The Innovation Generation logoBefore you can save the planet you have to save yourself.

 

“Sustainability starts with our own health,” says Sean Kelly, a high-energy entrepreneur taking an icon of junk food – the vending machine – and turning it into something that is actually good for you.

 

Kelly is co-founder of California-based HUMAN Healthy Vending, a company committed to increasing access to healthy foods and drinks. HUMAN – Helping Unite Man and Nutrition – refrigerated vending machines are stocked with granola bars, protein bars, dried fruit, trail mix, organic juices, premium waters, organic cookies, organic chocolate milk and more. Each machine contains a mix of more than 1,000 products customized to the location.

 

Better eating habits are essential to stem the tide of obesity, says Kelly. Yet high-calorie, high-fat, high-sugar junk food is much easier to find.

 

“If you don’t have access to healthy foods, nothing else matters,” says Kelly. “Our goal is to make healthy food more convenient to buy than junk foods and put it absolutely everywhere.”

 

The company seems to be moving toward achieving that goal. About 500 HUMAN vending machines were in schools, hospitals, health clubs and office buildings in early 2011. That number has jumped to about 1,100 now and more than 2,000 machines will be in the field by the end of 2012, Kelly says.

 

HUMAN Healthy Vending machines are found in Atlanta, Denver, Houston, Washington, D.C., and more than 70 other markets. Machines will be found in 125 markets by the end of the year.

 

The vending machines – built according to HUMAN Healthy Vending specifications – incorporate cutting-edge vending technology. The machines are refrigerated to allow a wide mix of products – from yogurt to cold drinks to organic snacks. Like a growing number of vending machines, HUMAN vending machines are equipped with card readers to allow purchases with a debit card or credit card.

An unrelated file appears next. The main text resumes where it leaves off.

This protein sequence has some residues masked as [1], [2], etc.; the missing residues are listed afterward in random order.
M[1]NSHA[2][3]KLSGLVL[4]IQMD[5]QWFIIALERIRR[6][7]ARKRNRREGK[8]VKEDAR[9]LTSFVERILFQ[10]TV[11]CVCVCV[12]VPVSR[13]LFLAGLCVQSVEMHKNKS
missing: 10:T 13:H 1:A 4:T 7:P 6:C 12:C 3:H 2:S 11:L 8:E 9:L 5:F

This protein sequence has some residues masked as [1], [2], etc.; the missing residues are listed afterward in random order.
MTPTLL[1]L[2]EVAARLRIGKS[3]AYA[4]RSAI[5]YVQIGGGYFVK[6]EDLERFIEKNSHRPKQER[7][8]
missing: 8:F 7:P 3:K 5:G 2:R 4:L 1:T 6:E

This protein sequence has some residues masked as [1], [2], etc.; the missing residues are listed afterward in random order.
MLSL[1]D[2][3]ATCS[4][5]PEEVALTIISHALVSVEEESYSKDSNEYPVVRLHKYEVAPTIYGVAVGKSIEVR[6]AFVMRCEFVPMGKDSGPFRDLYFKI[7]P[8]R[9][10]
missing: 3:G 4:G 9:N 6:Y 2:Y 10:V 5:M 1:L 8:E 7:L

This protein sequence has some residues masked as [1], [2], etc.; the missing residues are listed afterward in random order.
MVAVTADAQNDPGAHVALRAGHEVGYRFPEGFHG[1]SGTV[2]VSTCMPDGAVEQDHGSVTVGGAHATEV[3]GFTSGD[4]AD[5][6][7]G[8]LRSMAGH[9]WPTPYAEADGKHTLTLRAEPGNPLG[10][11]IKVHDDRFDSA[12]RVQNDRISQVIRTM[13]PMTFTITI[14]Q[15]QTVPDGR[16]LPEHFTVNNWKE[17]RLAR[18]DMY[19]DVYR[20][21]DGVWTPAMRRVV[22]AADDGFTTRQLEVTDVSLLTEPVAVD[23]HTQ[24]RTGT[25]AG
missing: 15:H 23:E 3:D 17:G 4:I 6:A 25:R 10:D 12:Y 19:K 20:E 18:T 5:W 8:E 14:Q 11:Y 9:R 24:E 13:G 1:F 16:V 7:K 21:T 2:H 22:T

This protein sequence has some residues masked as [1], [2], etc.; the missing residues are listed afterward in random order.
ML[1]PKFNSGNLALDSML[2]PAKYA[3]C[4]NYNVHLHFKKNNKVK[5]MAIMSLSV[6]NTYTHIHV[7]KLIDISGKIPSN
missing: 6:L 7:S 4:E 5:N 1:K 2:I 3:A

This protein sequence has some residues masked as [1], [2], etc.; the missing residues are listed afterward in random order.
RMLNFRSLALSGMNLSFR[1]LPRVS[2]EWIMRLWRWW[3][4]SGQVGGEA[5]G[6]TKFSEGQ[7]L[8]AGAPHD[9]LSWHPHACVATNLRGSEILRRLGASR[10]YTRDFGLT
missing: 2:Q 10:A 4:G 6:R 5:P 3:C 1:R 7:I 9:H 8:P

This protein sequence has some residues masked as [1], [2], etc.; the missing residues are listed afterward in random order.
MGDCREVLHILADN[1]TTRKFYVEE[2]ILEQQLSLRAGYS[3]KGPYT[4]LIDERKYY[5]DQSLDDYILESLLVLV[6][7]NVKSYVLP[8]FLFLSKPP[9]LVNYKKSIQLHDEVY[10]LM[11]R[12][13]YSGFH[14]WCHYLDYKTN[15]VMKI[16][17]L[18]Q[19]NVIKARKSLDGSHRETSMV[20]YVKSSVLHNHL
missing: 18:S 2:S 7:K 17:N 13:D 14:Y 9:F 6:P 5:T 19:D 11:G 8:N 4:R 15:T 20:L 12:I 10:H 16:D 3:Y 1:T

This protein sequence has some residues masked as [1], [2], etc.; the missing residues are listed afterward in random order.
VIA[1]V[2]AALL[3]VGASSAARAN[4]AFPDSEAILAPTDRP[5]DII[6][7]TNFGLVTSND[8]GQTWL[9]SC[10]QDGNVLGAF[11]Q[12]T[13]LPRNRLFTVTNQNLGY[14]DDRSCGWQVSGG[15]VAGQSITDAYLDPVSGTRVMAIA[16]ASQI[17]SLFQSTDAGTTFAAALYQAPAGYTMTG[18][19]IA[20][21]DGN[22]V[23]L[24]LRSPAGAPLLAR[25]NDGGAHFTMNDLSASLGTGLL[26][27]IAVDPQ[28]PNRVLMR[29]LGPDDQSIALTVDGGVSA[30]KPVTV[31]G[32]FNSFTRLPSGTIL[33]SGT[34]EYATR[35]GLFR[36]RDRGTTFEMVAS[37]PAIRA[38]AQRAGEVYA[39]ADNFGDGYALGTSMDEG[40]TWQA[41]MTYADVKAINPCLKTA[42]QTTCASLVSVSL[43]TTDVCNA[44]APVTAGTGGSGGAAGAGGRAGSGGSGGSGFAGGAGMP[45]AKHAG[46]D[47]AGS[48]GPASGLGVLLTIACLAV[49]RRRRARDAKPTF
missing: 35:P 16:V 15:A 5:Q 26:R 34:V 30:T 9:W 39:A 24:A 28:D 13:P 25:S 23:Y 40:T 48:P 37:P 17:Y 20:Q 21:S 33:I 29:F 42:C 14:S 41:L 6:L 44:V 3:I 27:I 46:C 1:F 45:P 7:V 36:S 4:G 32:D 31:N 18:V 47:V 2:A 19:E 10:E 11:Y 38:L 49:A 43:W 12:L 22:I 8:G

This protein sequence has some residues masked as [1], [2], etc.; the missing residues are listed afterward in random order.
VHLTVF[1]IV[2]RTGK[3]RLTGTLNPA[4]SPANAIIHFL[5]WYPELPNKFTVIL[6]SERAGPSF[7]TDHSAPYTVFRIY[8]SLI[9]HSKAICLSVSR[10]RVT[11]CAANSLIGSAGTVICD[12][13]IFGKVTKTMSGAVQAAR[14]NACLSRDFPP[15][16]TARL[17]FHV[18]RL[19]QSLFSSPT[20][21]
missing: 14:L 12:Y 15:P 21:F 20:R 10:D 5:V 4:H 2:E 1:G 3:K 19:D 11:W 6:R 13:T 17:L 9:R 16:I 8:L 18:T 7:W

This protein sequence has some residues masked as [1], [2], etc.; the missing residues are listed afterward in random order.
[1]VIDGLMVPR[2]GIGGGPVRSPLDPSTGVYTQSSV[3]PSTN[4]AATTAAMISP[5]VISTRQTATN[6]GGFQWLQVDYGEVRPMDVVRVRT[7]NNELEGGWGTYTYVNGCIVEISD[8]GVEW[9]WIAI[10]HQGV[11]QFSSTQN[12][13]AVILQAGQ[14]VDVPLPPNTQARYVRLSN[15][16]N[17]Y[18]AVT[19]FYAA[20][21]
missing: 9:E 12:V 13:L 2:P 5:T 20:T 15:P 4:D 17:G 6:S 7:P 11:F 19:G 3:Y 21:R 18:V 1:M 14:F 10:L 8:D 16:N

The HUMAN machines are 30-50 percent more energy-efficient than traditional vending machines, Kelly says. The savings could contribute significantly to the bottom line of a location such as a school, which may use the profits from campus vending machines to fund programs or projects.

 

“A school could save hundreds of dollars per machine per year in energy costs,” Kelly says.

 

Most of the vending machines come equipped with a 23-inch LCD television screen that displays nutritional information and, in some cases, advertising that generates additional revenue for the machine location.

 

Making healthy eating easier results in healthy profits, Kelly says. Schools that replace traditional vending machines filled with soft drinks, chips and candy with HUMAN Healthy Vending machines see higher sales about 90 percent of the time. The company guarantees an increase in revenue to schools that replace all the machines on campus.

 

The lure of junk food is strong, Kelly acknowledges. When a healthy vending machine and junk food-filled traditional vending machine share space, there is only about a 50-50 chance the HUMAN machine will take in more revenue.

 

The company recently launched the industry’s first line of vending machines to vend healthy hot foods, cold drinks, and snacks simultaneously from the same machine. HUMAN’s line of hot food vending machines, coined the “Hot HUMAN,” vend cold drinks, such as Zico Coconut Water, healthy snacks, such as Pop Chips and Pirate’s Booty, and entire entrées – such as an Amy’s Organic entrées or Kashi frozen entrées, which the machines heat automatically before dispensing.

 

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